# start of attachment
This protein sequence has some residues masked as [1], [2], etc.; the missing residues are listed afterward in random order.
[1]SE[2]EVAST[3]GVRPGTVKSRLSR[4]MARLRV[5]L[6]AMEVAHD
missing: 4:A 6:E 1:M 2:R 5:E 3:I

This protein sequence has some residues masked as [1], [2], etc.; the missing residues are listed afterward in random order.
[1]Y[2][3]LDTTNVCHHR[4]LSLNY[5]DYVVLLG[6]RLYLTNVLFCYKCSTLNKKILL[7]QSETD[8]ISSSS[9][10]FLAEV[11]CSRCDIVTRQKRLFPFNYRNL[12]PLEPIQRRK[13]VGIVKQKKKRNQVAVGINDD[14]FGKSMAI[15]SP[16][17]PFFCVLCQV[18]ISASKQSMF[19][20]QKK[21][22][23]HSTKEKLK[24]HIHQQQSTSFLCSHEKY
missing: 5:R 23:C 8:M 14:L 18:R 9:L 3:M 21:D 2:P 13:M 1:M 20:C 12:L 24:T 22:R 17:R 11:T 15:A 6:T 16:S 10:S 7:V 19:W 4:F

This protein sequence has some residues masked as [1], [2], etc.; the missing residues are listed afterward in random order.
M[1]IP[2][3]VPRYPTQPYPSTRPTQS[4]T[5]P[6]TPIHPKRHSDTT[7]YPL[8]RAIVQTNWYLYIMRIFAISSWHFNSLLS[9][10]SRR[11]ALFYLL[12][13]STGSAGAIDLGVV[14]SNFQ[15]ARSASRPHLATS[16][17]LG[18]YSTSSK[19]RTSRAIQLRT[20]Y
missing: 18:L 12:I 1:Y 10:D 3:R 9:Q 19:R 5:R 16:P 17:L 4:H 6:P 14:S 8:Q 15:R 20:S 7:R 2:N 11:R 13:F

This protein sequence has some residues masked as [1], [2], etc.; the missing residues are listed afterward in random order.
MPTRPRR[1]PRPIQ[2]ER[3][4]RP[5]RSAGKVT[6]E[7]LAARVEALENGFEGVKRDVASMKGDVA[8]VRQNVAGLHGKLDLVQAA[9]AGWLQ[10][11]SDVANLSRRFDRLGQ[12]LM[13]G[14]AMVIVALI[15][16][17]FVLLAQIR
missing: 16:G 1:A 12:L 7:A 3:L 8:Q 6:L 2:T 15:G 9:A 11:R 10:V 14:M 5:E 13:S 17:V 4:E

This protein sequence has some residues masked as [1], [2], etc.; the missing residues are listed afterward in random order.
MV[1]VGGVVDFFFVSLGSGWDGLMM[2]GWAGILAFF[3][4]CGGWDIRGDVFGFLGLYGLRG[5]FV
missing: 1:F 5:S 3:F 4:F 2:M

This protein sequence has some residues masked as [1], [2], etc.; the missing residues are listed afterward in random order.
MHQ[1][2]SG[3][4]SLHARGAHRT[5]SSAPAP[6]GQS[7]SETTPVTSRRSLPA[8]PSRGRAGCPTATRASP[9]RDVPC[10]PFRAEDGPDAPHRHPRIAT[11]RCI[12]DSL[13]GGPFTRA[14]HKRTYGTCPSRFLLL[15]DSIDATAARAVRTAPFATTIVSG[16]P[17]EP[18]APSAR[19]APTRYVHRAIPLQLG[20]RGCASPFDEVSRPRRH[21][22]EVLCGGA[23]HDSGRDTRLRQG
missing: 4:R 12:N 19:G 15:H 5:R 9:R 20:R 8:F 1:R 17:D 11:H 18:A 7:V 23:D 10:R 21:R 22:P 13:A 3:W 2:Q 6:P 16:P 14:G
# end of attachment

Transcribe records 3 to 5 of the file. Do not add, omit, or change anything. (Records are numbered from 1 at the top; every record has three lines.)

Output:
This protein sequence has some residues masked as [1], [2], etc.; the missing residues are listed afterward in random order.
M[1]IP[2][3]VPRYPTQPYPSTRPTQS[4]T[5]P[6]TPIHPKRHSDTT[7]YPL[8]RAIVQTNWYLYIMRIFAISSWHFNSLLS[9][10]SRR[11]ALFYLL[12][13]STGSAGAIDLGVV[14]SNFQ[15]ARSASRPHLATS[16][17]LG[18]YSTSSK[19]RTSRAIQLRT[20]Y
missing: 18:L 12:I 1:Y 10:D 3:R 9:Q 19:R 5:R 16:P 17:L 4:H 6:P 14:S 8:Q 15:R 20:S 7:R 2:N 11:R 13:F

This protein sequence has some residues masked as [1], [2], etc.; the missing residues are listed afterward in random order.
MPTRPRR[1]PRPIQ[2]ER[3][4]RP[5]RSAGKVT[6]E[7]LAARVEALENGFEGVKRDVASMKGDVA[8]VRQNVAGLHGKLDLVQAA[9]AGWLQ[10][11]SDVANLSRRFDRLGQ[12]LM[13]G[14]AMVIVALI[15][16][17]FVLLAQIR
missing: 16:G 1:A 12:L 7:A 3:L 8:Q 6:L 2:T 15:G 9:A 11:R 10:V 14:M 5:E 13:S 17:V 4:E

This protein sequence has some residues masked as [1], [2], etc.; the missing residues are listed afterward in random order.
MV[1]VGGVVDFFFVSLGSGWDGLMM[2]GWAGILAFF[3][4]CGGWDIRGDVFGFLGLYGLRG[5]FV
missing: 1:F 5:S 3:F 4:F 2:M